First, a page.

The deepest sorrow is reserved for the regular, non-ruling-class Lebanese people, who for decades have struggled to cope in this abnormal and exceptionally corrupt environment, and now have the dubious privilege of shedding the greatest amount of blood, sweat and tears as they witness their carefully managed homes, schools, businesses and futures explode then crumble, bit by bit, community by community, neighborhood by neighborhood, family by family. Alongside the sorrow for all of this loss there is an outpouring of rage. Some of it is opportunistic rage, but there is also the honest rage against successive iterations of “leaders” and their “handlers”. Lacking an awareness of the common good, their aim continues to be the pursuit of large amounts of wealth by wringing the country dry – or beyond dry. The pool of talented, dedicated young people, including Armenian young people, is evaporating. The country’s lifeblood is draining, leaving a drying swamp.


Part of the traditional character of the
Gemmayzeh area, now in ruins
(14 Aug. 2020 - Beirut)
           But opportunism is still at play, even in the midst of this tragedy. The classic heritage homes in Gemmayzeh and Mar Mikhael, some turned into rubble, others still standing but sorely damaged, are now the target of vultures: the “agents” (called “simsar” in Arabic) who are offering despairing homeowners a little “fresh money” in exchange for these properties. Just as was conspicuously done in post-war Beirut, turning a bustling city center into a wasteland consisting of a couple of giant structures and acres of empty parking lots, today also there is a nascent movement to do the same in these heritage neighborhoods, likely to eventually to fill them with tall, empty buildings. I have to wonder, where does all this construction money come from? Considering today’s moribund Lebanese banking system, they are likely not locally funded.

            Despite our church and youth activities being suspended, and our “gatherings” limited to the ether of the Internet, our son Sevag made his annual trip to be with us. He got PCR-ed before leaving the U.S. and PCR-ed again at the airport upon arrival, but took it all in stride. For him – and

Lego time with Sevag! (19 Jul.  2020 - Geitawi-Beirut)
for us – the important thing was to be together. We did a little touring, most significantly to the Roman ruins at Baalbek, but also spent time at home listening to LPs, reading stories to each other, looking at old pictures, playing the “Pandemic” board game (some dark humor never killed anybody, right?), going to bed at 11 p.m. when the generator got switched off, and enjoying our “extended family” from Armenia here on the top floor of our building. Their little ones took to him quite rapidly for the most part, and “Lego with Sevag” became a highly sought-after activity in our living room. It was our mini Children’s Conference – with one leader and three children!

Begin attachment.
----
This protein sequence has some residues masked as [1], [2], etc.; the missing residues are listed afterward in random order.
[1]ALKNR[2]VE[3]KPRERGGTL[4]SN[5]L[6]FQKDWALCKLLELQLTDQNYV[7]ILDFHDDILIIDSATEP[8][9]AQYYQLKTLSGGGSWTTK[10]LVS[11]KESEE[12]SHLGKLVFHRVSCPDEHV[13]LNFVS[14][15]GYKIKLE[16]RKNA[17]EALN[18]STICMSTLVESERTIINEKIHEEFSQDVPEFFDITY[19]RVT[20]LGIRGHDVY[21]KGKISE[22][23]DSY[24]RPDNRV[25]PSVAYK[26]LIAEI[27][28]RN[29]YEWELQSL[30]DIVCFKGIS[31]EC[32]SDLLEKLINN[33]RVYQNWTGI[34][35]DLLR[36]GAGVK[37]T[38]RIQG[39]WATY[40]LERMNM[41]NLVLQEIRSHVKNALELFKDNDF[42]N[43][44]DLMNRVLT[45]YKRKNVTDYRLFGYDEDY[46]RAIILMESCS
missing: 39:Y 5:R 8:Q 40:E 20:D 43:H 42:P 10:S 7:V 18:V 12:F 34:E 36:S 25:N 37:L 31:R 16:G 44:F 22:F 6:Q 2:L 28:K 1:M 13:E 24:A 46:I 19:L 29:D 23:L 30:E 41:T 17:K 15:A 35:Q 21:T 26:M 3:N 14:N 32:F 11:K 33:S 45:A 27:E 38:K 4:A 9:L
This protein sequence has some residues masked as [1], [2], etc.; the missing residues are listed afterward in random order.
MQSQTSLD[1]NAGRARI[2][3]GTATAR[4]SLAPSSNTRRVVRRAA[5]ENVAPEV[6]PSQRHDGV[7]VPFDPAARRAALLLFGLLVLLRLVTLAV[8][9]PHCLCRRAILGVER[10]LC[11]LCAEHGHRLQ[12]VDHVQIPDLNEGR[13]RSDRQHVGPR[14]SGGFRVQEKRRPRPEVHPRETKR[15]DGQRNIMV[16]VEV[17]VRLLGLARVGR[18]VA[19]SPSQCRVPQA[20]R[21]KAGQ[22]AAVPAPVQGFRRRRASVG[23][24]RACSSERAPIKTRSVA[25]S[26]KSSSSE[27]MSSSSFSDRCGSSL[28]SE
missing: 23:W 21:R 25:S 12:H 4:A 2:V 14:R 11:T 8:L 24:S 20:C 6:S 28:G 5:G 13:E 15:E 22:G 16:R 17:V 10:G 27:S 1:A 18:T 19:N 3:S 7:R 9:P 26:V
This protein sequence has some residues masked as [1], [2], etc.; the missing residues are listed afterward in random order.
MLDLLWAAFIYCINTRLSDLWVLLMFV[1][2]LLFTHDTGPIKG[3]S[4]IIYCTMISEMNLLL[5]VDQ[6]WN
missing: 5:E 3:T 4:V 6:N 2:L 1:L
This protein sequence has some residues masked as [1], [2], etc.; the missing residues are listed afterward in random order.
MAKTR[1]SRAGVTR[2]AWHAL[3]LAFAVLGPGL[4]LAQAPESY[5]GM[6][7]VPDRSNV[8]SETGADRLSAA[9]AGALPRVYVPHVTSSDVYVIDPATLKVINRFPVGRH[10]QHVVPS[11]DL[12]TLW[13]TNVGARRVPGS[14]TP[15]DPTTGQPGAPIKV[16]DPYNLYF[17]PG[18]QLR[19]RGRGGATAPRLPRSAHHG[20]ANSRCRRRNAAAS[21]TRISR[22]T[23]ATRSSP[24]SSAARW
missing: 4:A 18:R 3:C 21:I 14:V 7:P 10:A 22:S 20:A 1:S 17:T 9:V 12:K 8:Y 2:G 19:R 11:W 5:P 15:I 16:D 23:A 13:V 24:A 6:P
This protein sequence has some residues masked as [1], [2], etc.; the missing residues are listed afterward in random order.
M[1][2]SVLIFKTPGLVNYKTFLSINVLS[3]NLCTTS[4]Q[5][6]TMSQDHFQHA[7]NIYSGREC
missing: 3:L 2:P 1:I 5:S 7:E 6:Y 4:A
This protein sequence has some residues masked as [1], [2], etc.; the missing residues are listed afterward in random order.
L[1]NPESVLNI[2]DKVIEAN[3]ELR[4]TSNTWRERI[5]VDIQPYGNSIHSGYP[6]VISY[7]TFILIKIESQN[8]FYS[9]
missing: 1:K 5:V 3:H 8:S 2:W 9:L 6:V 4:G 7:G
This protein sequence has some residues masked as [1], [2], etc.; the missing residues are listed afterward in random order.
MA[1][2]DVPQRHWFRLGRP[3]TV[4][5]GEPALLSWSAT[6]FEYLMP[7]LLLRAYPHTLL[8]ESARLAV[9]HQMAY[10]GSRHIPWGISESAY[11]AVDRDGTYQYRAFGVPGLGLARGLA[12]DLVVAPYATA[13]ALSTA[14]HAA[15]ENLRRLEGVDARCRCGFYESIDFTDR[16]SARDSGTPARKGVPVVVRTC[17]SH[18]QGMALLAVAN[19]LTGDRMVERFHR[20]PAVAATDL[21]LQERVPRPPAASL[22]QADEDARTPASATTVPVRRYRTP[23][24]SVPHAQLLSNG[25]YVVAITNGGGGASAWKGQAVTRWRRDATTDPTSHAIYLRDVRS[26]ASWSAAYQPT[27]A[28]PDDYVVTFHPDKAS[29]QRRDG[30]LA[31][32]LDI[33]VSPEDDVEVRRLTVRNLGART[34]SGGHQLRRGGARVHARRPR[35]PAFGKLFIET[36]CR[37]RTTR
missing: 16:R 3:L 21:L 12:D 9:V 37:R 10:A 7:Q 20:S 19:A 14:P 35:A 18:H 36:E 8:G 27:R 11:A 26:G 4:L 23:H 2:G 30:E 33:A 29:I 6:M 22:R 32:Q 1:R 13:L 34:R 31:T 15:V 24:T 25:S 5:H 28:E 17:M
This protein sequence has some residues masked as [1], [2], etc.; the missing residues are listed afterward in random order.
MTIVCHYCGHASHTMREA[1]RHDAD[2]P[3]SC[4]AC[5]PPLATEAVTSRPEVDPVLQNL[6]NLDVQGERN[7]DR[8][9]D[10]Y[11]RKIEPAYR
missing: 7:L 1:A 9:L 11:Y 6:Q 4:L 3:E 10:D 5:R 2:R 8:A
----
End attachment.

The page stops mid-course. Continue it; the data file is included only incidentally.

Glass, glass and more glass; day 1 of cleaning
the apartment (5 Aug. 2020 - Geitawi, Beirut)
            As if the oddness of this visit were not enough, one evening when we went for a socially-distant visit with the Haidostian family in Haigazian University’s Mugar colonnade, what we at first thought to be an earthquake made the ground shift like a carpet being shaken out, and then a huge boom, and instantly smoke and flying glass filled the air. It was August 4, and we had been spared the terror of being at home, which is a bit over one kilometer from ground zero. By comparison, Haigazian is twice that distance, 2.4 km, from the port explosion site. Whomever we spoke with said the same things: “I thought it was an earthquake.” “I thought a bomb had gone off in the next street.” “I thought an aerial attack had started.” And so for his last two days Sevag joined us in the task of sweeping up shattered glass and assessing the damage. Just as he had shared the 2006 war on Lebanon while visiting us, now also he shared this catastrophe, making this yet another unforgettable trip as he witnessed firsthand Lebanon popping way back into the Fifth World. That’s quite a collection of unforgettables he has.

LebCat 37, poised to enjoy a crunchy morsel
(27 July 2020 - Baalbek)
Early in his visit Sevag was trying to solve a puzzling change in our neighborhood and environs: an absence of cats. I hadn’t noticed it until he pointed it out, and realized that my walks around the area in recent weeks had, in fact, been devoid of felines scurrying away as I passed. This made him wonder, could the rapid increase of poverty and unemployment and the growth of food insecurity in Lebanon have anything to do with these missing cats? Hmmm, makes me wonder, too.   [LNB]